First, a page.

Back in 2009 the US moved from analog to digital for television broadcasts, both cable based and over-the-air. All VHF and UHF signals were to be digitized and a chunk of the old spectrum would be put to use for other purposes (almost exclusively sold to cellular phone service providers). Like any change, it was not without controversy.
Thankfully, it's all worked out, and has even led to a renaissance of over-the-air TV. In "Digital Tv Party!" I'll be exploring the new channels that have popped up in the last decade, and come in on my own television here in Columbus, Ohio.
32.3 Dalmar TV:
Dalmar TV is the first (only?) Somali language television station in the US, and is based here in Columbus where we have a large Somali population. Heck, we're the homebase of Somaliwood.
Content: When I first turned to Dalmar I caught the last few minutes of a Somali-language pop music video that was decent enough, if not very innovated. A woman sings in an urban setting. After a few commercials, including Somali-language commercials for local realtors and Raisin Rack, a local natural foods grocery store, we started some sort of news conference/presentation. Seemingly religious in nature, and being presented from an Islamic Center, I have no idea what's being said and it is literally just a man with an impressive beard sitting at a table addressing an unseen audience.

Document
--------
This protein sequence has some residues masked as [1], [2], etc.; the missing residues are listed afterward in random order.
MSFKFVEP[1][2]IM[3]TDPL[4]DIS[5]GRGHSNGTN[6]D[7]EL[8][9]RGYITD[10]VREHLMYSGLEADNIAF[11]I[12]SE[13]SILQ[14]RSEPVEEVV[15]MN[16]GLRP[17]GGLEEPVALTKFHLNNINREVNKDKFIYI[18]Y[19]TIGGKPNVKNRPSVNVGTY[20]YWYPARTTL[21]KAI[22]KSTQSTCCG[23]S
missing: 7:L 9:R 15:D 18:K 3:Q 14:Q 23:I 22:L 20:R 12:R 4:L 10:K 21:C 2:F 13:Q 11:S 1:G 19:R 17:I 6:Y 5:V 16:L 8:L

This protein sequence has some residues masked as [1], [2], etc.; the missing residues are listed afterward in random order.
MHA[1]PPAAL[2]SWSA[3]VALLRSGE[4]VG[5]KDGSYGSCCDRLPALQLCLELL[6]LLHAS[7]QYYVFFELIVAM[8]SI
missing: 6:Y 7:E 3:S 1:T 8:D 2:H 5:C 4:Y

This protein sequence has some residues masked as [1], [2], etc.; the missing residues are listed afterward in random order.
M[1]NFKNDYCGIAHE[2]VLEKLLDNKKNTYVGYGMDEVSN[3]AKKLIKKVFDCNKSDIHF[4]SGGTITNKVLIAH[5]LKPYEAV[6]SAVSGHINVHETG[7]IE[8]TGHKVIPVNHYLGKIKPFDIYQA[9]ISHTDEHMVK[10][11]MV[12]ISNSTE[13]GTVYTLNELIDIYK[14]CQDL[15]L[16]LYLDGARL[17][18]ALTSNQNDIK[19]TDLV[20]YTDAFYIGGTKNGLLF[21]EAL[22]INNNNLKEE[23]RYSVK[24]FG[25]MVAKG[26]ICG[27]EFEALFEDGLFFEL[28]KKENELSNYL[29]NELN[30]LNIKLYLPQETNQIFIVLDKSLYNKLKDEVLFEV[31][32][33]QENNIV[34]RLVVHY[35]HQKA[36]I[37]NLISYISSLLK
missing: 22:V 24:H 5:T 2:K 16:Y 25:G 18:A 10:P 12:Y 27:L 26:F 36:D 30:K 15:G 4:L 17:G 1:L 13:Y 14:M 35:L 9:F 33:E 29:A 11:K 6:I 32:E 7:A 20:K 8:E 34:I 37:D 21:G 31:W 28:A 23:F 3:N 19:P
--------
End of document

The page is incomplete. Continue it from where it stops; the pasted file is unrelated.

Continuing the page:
Maybe I should come back to this later.
32.5 GuideUS TV
I really love this. Not only is GuideUS TV an English language Islamic station, it's seemingly got the exact format of something like CBN, TBN, or EWTN, Christian stations that have been around for decades. Format, quality, and content all feel like I'm watching any of those channels.
Content: In the past I've caught childrens' shows with puppets, and Imans spitting anti-gay sermons, which would be par for the course on CBN, as well. Currently though I've caught the tail end of GuideUS's version of The 700 Club, though the host seems perhaps a bit more reasonable than Pat Robertson but perhaps I've just not watched enough. Even Ol' Pat is reasonable on occasion. As the show ends, the host takes a phone call from someone wishing to pledge their financial support. Like I said, very much The 700 Club. Next up is an apparently hand-drawn image of a mosque, clouds slowly moving through the sky above it, as a voice sings in Arabic and then another reads in English what I assume to be the same passages from the Quran. Afterward, a commercial for a Friday night gameshow that promises not just prizes, but an increased insight into the Quran ("Memorization without understanding? PROBLEM" which is good advice whatever your holy book.)
32.8 Diya TV:
Diya touts itself as America's only 24/7 South Asian broadcast station providing news and entertainment programs.
Content: Timing is everything. I have been watching a solid half-hour commercial-free block of dance remixes of Bollywood musical numbers with absolutely no breaks between songs. Bollywood musical film is incredibly vibrant and over-the-top, and dance remixes just compound that. Complete sensory overload in the best ways.
If I can stop watching Diya we'll do this again soon with another set of channels!